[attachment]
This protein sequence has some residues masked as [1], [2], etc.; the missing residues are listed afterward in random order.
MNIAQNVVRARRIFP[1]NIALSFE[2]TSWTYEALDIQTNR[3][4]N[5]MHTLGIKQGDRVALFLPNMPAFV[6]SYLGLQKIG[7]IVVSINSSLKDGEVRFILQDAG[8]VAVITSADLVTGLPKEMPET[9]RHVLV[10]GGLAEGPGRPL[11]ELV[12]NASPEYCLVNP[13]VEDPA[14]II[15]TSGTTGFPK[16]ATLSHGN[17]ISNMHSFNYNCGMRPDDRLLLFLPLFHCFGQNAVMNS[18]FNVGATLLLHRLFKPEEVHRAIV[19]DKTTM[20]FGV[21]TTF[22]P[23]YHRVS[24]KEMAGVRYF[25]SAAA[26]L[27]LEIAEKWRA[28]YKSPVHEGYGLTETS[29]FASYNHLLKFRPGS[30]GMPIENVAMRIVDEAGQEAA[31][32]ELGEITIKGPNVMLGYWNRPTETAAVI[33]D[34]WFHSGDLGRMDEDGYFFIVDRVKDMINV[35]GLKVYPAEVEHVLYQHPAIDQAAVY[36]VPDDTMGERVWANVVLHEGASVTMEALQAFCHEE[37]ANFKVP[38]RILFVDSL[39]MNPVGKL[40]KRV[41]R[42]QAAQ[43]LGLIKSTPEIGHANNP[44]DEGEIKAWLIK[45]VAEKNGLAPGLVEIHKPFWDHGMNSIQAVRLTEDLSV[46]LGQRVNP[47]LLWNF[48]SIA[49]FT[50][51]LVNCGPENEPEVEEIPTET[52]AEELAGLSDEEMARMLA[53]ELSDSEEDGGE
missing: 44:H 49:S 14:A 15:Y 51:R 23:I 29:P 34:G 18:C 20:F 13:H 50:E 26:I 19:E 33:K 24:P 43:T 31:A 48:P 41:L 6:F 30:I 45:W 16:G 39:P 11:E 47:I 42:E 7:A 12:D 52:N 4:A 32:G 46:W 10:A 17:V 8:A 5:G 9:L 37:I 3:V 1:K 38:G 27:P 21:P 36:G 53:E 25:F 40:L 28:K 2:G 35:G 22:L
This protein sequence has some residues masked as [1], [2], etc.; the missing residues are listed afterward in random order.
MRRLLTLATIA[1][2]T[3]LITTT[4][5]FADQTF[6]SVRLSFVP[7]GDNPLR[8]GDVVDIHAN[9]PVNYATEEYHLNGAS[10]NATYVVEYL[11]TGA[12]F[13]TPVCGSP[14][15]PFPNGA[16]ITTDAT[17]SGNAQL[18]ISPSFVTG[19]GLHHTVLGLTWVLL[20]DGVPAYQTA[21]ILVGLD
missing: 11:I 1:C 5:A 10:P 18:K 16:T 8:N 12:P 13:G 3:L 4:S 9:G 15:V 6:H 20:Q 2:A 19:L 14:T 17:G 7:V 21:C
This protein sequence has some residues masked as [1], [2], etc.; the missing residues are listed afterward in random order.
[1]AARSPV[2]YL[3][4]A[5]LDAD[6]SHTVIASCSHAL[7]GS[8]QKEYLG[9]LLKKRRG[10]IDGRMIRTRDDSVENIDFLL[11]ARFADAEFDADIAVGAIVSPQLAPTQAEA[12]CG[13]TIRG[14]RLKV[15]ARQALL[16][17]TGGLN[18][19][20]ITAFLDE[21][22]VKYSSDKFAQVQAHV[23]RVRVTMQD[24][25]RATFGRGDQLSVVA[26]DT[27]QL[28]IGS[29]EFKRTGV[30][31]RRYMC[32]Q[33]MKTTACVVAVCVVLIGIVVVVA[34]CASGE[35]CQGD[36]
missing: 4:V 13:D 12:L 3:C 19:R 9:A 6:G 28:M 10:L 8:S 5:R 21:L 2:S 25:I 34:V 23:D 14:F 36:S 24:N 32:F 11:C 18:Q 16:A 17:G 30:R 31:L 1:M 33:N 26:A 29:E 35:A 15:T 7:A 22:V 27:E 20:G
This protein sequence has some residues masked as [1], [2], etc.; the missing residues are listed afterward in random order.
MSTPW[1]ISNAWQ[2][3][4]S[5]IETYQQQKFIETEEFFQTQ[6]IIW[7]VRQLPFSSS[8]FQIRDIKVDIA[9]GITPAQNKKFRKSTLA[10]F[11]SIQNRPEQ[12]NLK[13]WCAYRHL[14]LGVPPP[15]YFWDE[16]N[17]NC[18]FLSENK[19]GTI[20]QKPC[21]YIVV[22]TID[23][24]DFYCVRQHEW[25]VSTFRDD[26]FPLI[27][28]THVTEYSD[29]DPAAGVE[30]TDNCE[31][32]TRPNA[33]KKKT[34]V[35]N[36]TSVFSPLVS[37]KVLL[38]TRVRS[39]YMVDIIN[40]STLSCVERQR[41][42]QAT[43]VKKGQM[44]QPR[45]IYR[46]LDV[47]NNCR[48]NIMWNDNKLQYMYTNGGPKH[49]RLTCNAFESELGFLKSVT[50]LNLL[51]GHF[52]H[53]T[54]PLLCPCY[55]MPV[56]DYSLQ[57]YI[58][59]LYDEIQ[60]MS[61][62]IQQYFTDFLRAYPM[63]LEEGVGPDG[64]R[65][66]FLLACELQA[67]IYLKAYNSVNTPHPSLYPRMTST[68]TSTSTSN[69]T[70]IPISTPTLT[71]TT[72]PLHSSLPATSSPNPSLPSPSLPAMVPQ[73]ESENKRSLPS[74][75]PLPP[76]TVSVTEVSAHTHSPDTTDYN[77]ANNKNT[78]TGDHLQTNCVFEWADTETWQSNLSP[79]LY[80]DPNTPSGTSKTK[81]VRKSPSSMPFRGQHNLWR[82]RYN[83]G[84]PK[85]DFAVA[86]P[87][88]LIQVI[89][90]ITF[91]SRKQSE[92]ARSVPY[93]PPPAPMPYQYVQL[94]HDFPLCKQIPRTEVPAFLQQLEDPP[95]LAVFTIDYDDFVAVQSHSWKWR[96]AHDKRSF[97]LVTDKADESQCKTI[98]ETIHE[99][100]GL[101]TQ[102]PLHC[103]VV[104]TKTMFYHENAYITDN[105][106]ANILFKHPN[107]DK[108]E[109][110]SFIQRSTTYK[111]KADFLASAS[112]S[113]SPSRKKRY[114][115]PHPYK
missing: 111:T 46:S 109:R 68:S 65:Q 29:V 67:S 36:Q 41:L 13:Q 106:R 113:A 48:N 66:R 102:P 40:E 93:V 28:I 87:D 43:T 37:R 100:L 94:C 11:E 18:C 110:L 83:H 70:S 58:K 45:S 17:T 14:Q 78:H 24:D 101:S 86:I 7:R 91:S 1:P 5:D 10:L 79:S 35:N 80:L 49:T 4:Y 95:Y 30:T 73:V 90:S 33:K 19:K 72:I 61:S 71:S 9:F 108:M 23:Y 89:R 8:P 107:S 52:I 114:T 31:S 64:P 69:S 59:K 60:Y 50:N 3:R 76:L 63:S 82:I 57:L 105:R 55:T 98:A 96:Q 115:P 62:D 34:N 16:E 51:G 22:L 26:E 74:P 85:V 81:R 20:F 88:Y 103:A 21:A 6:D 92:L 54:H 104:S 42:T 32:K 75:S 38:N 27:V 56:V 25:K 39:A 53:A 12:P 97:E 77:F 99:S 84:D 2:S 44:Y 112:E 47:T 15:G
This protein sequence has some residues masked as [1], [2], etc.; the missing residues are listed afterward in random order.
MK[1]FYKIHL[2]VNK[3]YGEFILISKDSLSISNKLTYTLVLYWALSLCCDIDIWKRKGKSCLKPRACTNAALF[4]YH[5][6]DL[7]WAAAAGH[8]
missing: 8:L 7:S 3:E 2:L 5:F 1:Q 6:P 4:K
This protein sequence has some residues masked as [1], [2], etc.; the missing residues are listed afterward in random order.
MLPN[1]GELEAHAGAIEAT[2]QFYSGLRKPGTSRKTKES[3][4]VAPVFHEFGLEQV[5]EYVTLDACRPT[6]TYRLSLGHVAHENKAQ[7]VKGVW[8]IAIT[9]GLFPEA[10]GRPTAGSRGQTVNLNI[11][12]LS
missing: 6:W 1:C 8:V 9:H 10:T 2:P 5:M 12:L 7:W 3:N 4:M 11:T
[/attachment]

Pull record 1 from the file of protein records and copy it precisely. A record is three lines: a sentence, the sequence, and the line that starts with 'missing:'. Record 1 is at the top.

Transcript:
This protein sequence has some residues masked as [1], [2], etc.; the missing residues are listed afterward in random order.
MNIAQNVVRARRIFP[1]NIALSFE[2]TSWTYEALDIQTNR[3][4]N[5]MHTLGIKQGDRVALFLPNMPAFV[6]SYLGLQKIG[7]IVVSINSSLKDGEVRFILQDAG[8]VAVITSADLVTGLPKEMPET[9]RHVLV[10]GGLAEGPGRPL[11]ELV[12]NASPEYCLVNP[13]VEDPA[14]II[15]TSGTTGFPK[16]ATLSHGN[17]ISNMHSFNYNCGMRPDDRLLLFLPLFHCFGQNAVMNS[18]FNVGATLLLHRLFKPEEVHRAIV[19]DKTTM[20]FGV[21]TTF[22]P[23]YHRVS[24]KEMAGVRYF[25]SAAA[26]L[27]LEIAEKWRA[28]YKSPVHEGYGLTETS[29]FASYNHLLKFRPGS[30]GMPIENVAMRIVDEAGQEAA[31][32]ELGEITIKGPNVMLGYWNRPTETAAVI[33]D[34]WFHSGDLGRMDEDGYFFIVDRVKDMINV[35]GLKVYPAEVEHVLYQHPAIDQAAVY[36]VPDDTMGERVWANVVLHEGASVTMEALQAFCHEE[37]ANFKVP[38]RILFVDSL[39]MNPVGKL[40]KRV[41]R[42]QAAQ[43]LGLIKSTPEIGHANNP[44]DEGEIKAWLIK[45]VAEKNGLAPGLVEIHKPFWDHGMNSIQAVRLTEDLSV[46]LGQRVNP[47]LLWNF[48]SIA[49]FT[50][51]LVNCGPENEPEVEEIPTET[52]AEELAGLSDEEMARMLA[53]ELSDSEEDGGE
missing: 44:H 49:S 14:A 15:Y 51:R 23:I 29:P 34:G 18:C 20:F 13:H 50:E 26:I 19:E 33:K 24:P 43:T 31:A 48:P 41:L 6:F 30:I 45:W 16:G 39:P 11:E 47:I 42:E 7:A 12:D 52:N 4:A 32:G 46:W 10:A 17:V 8:A 5:G 9:L 37:I 3:V 1:K 38:G 27:P 21:P 36:G 53:E 25:F 40:L 28:K 2:G 35:G 22:L